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Child Sexual Abuse

Child sexual abuse is defined as sexual activity between an adult and a child or sexual activity between two minors if there is a significant age, size, or power difference.

It can include a range of activities such as sexual touching, sexualized talk, exposure to genitals, rape, involvement in pornography, or prostitution. Child sexual abuse is nearly always perpetrated by individuals acquainted with the child, may occur over short or long periods of time, and may be accompanied by varying levels of coercion or physical violence.

Child Sexual Abuse Prevention Toolkit

In over 90% of child sexual abuse cases, the offender is known and trusted by the victim.

How Sex Offenders Groom Children

In over 90% of child sexual abuse cases, the offender is known and trusted by the victim. “Grooming” is the process used by the offender to recruit and prepare a child for sexual victimization.

It starts when the offender targets a child. While all children are at risk for victimization, some children are more vulnerable than others. A child is especially susceptible if he or she feels unloved, has low self-esteem, has little contact with committed adults, or regularly spends time unsupervised.

Sex offenders commonly engage children by spending time with them, playing with them, showing them special attention, or giving them gifts. Older children or teens may be offered drugs or alcohol. Offenders forge an emotional bond through frequent contact, positive interactions, and by conveying to the child or teen that they "understand" or can appreciate their interests and problems. They become adult friends or confidantes.

In time, this emotional bond leads to non-sexual physical contact or physical play such as wrestling, affectionate touching, or giving back-rubs. The offender tests the child's boundaries and desensitizes the child to overt sexual touch. The offender may also expose the child to sexually explicit materials, like pornography, to further make sex seem normal and desensitize the child.

Secrecy is introduced during the grooming process and as the child starts to become uncomfortable or fearful, offenders typically use threats to keep the child from speaking up (“If you tell, I will hurt you,” “No one will believe you”). Most child victims are caught in a web of fear, guilt, and confusion as a result of grooming. Sadly, many child victims remain silent about their abuse.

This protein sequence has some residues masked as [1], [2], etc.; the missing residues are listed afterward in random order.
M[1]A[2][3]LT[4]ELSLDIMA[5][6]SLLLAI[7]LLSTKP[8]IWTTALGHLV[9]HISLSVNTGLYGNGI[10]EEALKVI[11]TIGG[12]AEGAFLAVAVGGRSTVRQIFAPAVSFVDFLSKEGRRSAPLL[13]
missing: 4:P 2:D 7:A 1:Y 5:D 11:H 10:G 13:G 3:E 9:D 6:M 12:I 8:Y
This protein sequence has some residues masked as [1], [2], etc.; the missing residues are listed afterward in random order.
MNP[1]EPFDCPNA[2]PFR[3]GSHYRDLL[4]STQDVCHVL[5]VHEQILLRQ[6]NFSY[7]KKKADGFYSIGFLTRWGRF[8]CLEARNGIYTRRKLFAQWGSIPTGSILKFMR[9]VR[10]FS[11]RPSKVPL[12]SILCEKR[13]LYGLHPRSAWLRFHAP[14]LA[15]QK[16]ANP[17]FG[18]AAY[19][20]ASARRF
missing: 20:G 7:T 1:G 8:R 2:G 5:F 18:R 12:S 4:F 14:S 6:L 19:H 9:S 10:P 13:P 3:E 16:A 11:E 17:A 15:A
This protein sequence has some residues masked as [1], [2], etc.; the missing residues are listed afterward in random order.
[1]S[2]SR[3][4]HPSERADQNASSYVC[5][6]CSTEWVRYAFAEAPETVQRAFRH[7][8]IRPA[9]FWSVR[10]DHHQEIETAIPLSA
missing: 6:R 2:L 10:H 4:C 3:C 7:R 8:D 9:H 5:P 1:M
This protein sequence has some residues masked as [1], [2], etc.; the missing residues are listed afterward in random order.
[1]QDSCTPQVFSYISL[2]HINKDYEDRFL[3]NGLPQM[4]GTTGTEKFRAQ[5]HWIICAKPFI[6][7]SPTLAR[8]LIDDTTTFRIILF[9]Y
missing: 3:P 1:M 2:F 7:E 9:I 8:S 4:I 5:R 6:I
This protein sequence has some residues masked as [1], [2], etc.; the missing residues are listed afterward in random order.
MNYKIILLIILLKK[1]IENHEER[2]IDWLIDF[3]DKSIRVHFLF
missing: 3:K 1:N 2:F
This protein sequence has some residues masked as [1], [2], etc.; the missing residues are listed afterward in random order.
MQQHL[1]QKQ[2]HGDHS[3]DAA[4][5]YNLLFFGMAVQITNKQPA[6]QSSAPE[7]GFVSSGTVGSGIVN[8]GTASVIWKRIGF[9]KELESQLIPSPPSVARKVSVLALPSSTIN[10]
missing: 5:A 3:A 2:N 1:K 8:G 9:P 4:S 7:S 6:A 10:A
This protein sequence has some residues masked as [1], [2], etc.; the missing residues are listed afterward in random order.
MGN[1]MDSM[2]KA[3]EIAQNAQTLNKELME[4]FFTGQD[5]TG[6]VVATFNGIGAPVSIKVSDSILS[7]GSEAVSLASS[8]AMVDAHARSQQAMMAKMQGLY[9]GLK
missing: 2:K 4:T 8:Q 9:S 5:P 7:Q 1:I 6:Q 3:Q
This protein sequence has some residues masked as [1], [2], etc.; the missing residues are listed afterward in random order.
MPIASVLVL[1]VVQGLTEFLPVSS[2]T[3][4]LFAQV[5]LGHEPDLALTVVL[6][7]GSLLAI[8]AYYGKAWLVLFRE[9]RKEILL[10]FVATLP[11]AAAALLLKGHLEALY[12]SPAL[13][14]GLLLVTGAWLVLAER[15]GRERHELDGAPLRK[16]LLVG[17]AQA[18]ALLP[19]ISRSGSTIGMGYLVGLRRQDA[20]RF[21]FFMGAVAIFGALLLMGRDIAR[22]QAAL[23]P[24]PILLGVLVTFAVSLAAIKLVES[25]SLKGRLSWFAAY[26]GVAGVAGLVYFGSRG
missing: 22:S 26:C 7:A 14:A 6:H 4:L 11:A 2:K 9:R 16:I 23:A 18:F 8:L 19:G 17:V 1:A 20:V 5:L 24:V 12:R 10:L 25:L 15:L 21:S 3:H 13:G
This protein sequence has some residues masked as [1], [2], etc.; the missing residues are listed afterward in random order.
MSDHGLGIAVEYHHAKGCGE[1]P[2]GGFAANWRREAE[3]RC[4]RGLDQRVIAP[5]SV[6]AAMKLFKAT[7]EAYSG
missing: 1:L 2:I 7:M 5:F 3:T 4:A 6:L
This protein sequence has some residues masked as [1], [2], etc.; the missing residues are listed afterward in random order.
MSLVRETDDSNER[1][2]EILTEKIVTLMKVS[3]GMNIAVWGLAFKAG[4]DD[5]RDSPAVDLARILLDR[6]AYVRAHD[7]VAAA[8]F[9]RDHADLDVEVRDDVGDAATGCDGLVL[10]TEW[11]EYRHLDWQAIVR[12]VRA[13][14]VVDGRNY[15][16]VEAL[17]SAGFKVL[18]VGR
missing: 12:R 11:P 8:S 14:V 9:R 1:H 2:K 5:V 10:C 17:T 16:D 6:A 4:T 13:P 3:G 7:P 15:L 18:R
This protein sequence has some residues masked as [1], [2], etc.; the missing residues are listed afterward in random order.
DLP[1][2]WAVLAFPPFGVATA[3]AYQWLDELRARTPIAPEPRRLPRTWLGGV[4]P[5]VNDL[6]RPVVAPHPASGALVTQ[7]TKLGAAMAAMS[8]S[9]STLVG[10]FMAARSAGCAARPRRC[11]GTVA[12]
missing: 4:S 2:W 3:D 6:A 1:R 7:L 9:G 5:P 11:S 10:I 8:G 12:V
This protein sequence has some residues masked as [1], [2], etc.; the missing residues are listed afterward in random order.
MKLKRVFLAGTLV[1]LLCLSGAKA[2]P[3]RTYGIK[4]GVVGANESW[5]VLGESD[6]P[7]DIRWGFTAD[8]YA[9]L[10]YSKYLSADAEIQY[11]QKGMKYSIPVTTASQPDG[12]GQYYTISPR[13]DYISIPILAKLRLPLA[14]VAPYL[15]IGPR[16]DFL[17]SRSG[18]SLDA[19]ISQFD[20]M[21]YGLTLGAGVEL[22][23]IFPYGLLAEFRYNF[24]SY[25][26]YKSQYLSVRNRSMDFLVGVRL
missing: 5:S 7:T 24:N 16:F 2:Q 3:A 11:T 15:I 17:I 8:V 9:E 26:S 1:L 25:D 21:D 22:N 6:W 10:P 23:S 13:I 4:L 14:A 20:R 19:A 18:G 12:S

Behavior Indicators of Child Sexual Abuse

Indicators of child sexual abuse are varied and should always be considered in the context of what else is happening in a child's life.

  • Unexplained changes in a child's comfort level (either attachment to or fear of) around a family member, an adult family friend, or any person in a position of trust or authority for the child.
  • Abrupt changes in performance in school or work.
  • Abrupt changes in how the child socializes, either being out with friends or being in the house more often.
  • For younger children, a sudden loss of skills, such as a toilet-trained child wetting the bed.
  • Extreme avoidance of someone the child once liked or avoidance of a certain house or room in a house.
  • Sexualized behavior, often in front of others including self-exposure, excessive masturbation, touching other people's private parts, or sexually charged language. In older children or teens, this might be seen as promiscuous behavior.
  • Language and knowledge, especially specific details, which are not appropriate to the child's age or has not been taught in school or at home.

A Prevalent Problem

One in Ten children will be sexually abused before age 18, which is likely the most prevalent health problem children face with the most serious array of consequences.


Townsend, C. (2013). Prevalence and consequences of child sexual abuse compared with other childhood experiences.

Physical Indicators of Child Sexual Abuse

  • Bruises, scratches, irritation or itching around genitals that are not consistent with explanations of how they happened.
  • Signs of any sexually transmitted or infections such as chlamydia, crabs, herpes, gonorrhea, or human papilloma virus (genital warts) for those who are not sexually active.
  • Unexplained pregnancy.
  • Tenderness or soreness around areas of penetration.
  • Blood in stool or urine that is pervasive and not explained by other conditions. Underwear is often where proof of abuse may exist.

If you suspect a case of child sexual abuse, call the Sex Abuse Treatment Center’s (SATC) 24-hour hotline at 808-524-7273 for help.